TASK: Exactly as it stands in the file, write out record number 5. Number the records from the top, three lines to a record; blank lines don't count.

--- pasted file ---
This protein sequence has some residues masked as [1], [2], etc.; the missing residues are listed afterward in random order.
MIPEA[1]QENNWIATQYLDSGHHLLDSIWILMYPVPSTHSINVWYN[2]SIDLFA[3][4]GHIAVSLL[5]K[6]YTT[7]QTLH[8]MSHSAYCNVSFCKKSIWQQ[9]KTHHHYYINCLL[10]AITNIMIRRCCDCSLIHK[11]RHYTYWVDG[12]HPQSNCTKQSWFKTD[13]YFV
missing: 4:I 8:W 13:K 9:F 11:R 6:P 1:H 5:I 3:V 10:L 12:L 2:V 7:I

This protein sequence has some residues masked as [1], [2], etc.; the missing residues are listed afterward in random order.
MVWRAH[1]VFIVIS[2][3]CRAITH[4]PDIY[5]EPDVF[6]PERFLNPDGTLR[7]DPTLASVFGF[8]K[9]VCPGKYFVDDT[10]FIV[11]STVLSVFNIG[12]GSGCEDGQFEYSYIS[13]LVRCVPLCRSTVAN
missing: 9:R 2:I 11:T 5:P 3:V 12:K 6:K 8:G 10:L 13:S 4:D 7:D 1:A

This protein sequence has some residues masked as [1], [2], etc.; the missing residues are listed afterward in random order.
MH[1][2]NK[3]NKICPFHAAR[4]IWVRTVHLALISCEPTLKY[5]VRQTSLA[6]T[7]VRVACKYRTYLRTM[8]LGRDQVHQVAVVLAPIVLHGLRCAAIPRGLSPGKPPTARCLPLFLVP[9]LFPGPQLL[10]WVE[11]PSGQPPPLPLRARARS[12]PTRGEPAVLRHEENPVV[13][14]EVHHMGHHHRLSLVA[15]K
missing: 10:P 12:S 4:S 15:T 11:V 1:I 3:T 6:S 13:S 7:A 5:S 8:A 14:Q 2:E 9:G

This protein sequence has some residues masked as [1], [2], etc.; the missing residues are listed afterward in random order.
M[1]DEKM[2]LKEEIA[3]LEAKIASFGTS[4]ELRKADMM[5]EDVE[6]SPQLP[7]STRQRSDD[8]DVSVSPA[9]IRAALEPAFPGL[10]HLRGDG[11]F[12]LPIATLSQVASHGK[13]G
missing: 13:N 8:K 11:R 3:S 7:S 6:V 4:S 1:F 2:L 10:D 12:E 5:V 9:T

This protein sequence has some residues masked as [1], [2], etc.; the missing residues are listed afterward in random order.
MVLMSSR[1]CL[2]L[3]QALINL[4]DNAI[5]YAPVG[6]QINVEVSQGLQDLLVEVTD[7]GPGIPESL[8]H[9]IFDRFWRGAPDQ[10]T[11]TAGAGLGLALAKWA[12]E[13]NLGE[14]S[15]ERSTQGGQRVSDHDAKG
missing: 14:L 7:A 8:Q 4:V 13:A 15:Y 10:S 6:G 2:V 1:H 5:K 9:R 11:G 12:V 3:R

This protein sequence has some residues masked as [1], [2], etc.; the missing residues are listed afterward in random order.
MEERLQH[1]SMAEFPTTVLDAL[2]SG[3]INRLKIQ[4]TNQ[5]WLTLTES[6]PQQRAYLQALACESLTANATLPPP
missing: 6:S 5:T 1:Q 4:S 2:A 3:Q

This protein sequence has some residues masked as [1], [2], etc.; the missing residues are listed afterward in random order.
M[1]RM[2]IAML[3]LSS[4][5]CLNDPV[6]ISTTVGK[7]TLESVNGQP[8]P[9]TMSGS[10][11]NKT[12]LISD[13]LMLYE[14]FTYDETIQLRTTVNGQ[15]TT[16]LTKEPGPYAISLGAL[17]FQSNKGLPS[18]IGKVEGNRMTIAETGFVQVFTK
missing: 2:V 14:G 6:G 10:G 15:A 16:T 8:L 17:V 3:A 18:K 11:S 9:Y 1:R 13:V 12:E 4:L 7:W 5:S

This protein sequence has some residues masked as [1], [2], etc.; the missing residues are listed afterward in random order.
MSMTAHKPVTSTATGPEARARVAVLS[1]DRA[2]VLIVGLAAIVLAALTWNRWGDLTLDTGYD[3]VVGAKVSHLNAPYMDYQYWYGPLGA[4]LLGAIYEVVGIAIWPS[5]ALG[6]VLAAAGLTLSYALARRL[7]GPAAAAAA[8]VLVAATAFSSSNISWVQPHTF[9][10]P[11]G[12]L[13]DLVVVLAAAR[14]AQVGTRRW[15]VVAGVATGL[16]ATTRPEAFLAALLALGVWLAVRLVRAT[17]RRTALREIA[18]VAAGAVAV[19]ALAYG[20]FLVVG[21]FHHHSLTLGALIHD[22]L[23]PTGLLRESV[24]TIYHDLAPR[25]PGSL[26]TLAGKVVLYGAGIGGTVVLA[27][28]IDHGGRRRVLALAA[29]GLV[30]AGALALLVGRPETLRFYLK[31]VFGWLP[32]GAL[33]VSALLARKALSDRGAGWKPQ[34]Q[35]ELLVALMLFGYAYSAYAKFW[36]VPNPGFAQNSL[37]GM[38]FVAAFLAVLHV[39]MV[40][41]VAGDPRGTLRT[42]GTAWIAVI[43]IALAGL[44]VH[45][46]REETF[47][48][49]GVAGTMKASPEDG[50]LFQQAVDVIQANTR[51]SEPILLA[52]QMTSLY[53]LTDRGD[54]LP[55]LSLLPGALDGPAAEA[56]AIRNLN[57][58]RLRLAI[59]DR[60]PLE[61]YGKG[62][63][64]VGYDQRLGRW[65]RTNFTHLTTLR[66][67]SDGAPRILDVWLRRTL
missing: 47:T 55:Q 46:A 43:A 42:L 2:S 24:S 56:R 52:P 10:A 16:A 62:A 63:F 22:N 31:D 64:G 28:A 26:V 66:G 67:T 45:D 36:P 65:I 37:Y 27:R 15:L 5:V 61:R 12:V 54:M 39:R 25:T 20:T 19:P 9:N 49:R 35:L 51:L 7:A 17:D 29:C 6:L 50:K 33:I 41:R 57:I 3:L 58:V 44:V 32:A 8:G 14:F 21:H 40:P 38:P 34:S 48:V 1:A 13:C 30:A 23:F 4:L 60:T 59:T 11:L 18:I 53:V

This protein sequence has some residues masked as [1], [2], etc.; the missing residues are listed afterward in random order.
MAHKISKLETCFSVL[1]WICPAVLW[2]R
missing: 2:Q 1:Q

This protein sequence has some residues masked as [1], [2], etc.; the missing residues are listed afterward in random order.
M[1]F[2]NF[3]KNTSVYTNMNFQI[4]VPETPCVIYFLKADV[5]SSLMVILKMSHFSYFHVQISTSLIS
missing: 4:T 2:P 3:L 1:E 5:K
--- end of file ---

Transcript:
This protein sequence has some residues masked as [1], [2], etc.; the missing residues are listed afterward in random order.
MVLMSSR[1]CL[2]L[3]QALINL[4]DNAI[5]YAPVG[6]QINVEVSQGLQDLLVEVTD[7]GPGIPESL[8]H[9]IFDRFWRGAPDQ[10]T[11]TAGAGLGLALAKWA[12]E[13]NLGE[14]S[15]ERSTQGGQRVSDHDAKG
missing: 14:L 7:A 8:Q 4:V 13:A 15:Y 10:S 6:G 2:V 1:H 5:K 9:R 11:G 12:V 3:R